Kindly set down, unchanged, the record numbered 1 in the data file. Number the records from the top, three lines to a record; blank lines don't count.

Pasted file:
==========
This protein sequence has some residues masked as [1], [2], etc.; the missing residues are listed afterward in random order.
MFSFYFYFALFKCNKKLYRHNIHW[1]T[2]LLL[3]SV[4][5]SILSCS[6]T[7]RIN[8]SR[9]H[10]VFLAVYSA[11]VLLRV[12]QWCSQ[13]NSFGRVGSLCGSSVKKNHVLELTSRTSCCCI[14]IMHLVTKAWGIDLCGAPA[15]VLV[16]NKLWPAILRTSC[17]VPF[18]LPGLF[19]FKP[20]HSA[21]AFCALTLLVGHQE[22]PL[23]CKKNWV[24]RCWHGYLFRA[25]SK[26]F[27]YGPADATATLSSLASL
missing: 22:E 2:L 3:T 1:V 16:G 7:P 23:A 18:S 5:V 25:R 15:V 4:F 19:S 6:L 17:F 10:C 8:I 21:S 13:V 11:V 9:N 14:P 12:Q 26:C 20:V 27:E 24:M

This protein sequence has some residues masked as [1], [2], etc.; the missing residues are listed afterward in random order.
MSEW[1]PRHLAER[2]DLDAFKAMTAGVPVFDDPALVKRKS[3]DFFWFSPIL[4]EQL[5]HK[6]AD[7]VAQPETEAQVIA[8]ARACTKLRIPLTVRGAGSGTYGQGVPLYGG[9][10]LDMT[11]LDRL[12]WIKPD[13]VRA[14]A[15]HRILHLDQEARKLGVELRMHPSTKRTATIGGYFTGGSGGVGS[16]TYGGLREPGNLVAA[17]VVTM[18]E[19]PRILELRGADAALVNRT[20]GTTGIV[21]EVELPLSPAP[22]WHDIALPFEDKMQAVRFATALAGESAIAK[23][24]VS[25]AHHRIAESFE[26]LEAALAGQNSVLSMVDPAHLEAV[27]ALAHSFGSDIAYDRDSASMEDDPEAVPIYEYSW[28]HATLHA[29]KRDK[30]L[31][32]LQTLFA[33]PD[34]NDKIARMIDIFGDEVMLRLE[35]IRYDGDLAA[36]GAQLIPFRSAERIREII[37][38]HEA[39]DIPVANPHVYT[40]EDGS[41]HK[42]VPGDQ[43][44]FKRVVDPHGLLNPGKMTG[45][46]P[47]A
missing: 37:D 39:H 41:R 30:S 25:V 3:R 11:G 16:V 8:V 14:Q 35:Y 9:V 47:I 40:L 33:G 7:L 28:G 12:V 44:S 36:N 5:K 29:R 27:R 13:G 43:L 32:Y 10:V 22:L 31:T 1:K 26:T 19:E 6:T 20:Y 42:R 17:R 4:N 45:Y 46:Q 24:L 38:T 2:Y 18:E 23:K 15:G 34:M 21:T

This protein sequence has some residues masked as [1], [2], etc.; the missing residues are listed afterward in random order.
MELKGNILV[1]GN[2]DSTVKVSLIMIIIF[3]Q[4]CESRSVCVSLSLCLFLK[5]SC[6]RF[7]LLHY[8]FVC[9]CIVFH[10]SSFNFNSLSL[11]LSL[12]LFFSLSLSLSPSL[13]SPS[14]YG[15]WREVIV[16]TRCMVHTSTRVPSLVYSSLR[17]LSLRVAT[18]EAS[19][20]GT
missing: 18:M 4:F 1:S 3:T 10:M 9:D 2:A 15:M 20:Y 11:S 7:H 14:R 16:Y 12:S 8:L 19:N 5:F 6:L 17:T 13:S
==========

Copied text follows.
This protein sequence has some residues masked as [1], [2], etc.; the missing residues are listed afterward in random order.
MFSFYFYFALFKCNKKLYRHNIHW[1]T[2]LLL[3]SV[4][5]SILSCS[6]T[7]RIN[8]SR[9]H[10]VFLAVYSA[11]VLLRV[12]QWCSQ[13]NSFGRVGSLCGSSVKKNHVLELTSRTSCCCI[14]IMHLVTKAWGIDLCGAPA[15]VLV[16]NKLWPAILRTSC[17]VPF[18]LPGLF[19]FKP[20]HSA[21]AFCALTLLVGHQE[22]PL[23]CKKNWV[24]RCWHGYLFRA[25]SK[26]F[27]YGPADATATLSSLASL
missing: 22:E 2:L 3:T 1:V 16:G 7:P 23:A 18:S 5:V 25:R 15:V 4:F 19:S 6:L 17:F 10:C 8:I 21:S 13:V 11:V 9:N 14:P 12:Q 26:C 20:V 27:E 24:M